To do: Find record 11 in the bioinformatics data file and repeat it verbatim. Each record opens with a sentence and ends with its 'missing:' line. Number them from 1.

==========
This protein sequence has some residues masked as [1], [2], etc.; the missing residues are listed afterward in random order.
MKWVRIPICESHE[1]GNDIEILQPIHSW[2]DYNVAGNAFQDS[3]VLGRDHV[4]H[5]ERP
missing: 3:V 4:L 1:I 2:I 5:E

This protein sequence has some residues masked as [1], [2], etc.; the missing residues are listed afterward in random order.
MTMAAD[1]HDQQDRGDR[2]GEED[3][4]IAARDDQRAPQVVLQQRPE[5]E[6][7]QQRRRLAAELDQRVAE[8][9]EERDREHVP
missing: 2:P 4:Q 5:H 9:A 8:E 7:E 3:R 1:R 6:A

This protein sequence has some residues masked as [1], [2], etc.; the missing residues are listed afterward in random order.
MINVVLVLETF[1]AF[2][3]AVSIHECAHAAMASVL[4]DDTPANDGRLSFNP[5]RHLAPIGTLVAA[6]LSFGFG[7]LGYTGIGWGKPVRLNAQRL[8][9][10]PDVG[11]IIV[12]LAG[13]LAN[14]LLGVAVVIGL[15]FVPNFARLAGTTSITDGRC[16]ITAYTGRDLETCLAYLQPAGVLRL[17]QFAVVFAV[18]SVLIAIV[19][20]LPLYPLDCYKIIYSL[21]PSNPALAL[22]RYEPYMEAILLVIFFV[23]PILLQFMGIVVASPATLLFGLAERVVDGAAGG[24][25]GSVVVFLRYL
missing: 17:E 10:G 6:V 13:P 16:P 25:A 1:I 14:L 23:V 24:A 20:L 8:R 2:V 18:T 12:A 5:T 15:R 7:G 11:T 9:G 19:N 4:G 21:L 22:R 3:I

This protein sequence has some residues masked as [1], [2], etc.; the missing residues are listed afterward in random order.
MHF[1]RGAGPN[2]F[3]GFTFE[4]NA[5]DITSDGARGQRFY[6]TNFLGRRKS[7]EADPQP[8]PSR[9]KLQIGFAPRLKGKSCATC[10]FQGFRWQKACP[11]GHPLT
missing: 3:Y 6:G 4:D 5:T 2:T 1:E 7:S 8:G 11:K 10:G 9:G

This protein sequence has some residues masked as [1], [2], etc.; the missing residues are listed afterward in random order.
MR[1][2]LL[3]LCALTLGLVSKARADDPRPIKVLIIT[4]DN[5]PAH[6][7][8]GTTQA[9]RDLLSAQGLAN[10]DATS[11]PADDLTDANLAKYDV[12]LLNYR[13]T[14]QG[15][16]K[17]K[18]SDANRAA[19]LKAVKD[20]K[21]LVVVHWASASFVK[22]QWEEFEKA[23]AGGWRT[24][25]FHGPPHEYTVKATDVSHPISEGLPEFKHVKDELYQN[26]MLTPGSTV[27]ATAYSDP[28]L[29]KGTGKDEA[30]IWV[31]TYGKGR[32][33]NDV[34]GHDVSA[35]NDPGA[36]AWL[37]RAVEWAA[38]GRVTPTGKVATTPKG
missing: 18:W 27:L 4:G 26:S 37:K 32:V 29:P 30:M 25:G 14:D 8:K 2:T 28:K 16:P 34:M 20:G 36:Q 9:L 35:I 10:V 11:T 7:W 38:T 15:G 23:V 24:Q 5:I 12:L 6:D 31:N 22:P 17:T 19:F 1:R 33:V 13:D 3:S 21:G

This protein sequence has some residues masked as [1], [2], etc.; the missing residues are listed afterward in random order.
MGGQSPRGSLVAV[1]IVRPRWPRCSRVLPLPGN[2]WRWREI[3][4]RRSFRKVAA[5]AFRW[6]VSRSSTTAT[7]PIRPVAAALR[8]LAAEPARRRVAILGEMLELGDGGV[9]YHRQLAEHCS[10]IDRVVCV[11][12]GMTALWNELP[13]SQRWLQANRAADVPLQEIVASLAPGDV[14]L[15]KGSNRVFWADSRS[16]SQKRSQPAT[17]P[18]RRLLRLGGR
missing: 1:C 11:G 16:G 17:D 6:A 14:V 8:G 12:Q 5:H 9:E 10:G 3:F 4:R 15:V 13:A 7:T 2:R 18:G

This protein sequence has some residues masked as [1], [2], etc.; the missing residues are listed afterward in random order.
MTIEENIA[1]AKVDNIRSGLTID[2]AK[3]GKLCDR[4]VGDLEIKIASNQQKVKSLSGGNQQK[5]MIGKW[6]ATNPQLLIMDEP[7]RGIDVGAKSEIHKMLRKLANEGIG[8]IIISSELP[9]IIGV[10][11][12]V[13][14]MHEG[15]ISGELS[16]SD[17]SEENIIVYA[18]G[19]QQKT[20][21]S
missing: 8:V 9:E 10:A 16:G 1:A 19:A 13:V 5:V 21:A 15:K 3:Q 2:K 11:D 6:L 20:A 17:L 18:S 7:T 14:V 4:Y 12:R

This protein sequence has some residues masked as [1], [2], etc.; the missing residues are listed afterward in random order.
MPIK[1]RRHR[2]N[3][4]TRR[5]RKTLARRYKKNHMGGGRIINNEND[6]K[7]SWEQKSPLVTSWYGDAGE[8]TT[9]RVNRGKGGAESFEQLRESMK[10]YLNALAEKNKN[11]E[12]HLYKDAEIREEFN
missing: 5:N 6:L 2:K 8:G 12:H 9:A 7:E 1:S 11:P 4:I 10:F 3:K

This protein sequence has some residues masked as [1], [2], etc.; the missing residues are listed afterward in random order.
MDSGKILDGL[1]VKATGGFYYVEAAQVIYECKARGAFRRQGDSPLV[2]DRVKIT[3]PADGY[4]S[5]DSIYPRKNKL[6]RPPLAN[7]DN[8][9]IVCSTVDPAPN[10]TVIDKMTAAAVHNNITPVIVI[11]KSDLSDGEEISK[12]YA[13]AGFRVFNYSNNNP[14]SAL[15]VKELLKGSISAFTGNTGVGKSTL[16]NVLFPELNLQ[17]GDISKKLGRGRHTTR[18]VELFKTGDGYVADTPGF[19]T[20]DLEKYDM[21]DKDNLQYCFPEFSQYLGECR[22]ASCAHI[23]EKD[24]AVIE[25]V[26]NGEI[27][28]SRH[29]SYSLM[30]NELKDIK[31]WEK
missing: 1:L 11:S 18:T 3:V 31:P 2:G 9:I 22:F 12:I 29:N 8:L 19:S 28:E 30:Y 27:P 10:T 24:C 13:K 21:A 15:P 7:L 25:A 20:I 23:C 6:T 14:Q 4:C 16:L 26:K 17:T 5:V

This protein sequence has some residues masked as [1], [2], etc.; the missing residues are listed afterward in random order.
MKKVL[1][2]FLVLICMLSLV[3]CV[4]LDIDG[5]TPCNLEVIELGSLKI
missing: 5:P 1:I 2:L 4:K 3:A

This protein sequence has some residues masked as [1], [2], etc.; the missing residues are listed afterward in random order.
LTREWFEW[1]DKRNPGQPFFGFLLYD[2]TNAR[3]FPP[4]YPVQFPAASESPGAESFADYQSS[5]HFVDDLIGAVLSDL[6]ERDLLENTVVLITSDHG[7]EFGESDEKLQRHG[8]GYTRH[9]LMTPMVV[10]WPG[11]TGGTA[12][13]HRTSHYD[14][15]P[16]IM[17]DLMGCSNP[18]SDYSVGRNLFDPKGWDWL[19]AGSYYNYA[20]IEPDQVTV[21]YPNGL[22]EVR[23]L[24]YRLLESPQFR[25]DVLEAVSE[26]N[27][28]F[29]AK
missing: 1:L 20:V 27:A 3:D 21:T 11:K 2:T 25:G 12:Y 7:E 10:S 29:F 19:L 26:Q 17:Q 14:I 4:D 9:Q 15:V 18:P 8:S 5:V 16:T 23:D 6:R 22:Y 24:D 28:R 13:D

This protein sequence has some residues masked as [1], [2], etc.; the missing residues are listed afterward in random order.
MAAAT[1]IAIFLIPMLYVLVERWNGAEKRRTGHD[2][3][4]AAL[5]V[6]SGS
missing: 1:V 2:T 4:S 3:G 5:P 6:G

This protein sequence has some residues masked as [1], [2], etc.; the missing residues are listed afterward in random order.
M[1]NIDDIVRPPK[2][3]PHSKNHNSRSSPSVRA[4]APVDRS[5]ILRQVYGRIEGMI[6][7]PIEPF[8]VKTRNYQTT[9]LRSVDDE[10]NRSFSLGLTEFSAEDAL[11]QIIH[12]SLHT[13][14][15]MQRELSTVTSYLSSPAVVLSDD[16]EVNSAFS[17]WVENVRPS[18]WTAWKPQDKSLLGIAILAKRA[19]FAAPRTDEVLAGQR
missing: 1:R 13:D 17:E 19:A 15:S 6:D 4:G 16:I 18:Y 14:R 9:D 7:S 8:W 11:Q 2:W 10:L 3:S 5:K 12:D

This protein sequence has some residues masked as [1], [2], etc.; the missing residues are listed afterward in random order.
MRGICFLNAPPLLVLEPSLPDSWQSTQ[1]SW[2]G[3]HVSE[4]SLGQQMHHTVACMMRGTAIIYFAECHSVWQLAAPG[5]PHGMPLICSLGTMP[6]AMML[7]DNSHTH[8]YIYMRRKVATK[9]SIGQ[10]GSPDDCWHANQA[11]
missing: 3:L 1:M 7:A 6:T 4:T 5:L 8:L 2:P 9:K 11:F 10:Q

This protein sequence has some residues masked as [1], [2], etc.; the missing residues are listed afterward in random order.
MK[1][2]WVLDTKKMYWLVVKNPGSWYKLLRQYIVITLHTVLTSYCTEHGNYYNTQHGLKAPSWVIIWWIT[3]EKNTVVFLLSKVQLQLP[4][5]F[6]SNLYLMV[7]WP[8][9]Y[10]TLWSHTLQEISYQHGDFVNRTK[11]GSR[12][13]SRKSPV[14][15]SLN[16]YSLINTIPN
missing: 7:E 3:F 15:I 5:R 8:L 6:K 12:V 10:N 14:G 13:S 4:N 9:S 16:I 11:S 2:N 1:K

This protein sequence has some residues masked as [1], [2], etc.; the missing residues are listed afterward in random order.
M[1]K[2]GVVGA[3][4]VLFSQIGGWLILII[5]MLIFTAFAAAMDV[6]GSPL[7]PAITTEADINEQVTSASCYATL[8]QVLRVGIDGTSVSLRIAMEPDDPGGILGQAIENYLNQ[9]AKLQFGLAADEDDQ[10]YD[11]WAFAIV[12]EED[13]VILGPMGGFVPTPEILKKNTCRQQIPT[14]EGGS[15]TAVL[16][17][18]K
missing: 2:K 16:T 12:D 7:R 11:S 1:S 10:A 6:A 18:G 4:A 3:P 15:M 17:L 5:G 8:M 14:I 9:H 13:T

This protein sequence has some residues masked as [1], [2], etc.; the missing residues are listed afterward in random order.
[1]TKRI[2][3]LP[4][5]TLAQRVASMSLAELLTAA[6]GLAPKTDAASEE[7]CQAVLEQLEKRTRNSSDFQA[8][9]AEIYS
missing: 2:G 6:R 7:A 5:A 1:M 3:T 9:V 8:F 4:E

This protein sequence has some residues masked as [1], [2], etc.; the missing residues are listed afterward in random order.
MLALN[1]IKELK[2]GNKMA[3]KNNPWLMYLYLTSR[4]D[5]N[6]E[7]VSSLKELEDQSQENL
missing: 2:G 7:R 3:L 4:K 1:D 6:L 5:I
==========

This protein sequence has some residues masked as [1], [2], etc.; the missing residues are listed afterward in random order.
LTREWFEW[1]DKRNPGQPFFGFLLYD[2]TNAR[3]FPP[4]YPVQFPAASESPGAESFADYQSS[5]HFVDDLIGAVLSDL[6]ERDLLENTVVLITSDHG[7]EFGESDEKLQRHG[8]GYTRH[9]LMTPMVV[10]WPG[11]TGGTA[12][13]HRTSHYD[14][15]P[16]IM[17]DLMGCSNP[18]SDYSVGRNLFDPKGWDWL[19]AGSYYNYA[20]IEPDQVTV[21]YPNGL[22]EVR[23]L[24]YRLLESPQFR[25]DVLEAVSE[26]N[27][28]F[29]AK
missing: 1:L 20:V 27:A 3:D 21:T 11:K 2:T 25:G 12:Y 7:E 10:S 29:F 19:L 26:Q 17:Q 14:I 4:D 9:Q 15:V 18:P 8:S 5:V 16:T 23:D 6:R 22:Y 24:D 28:R 13:D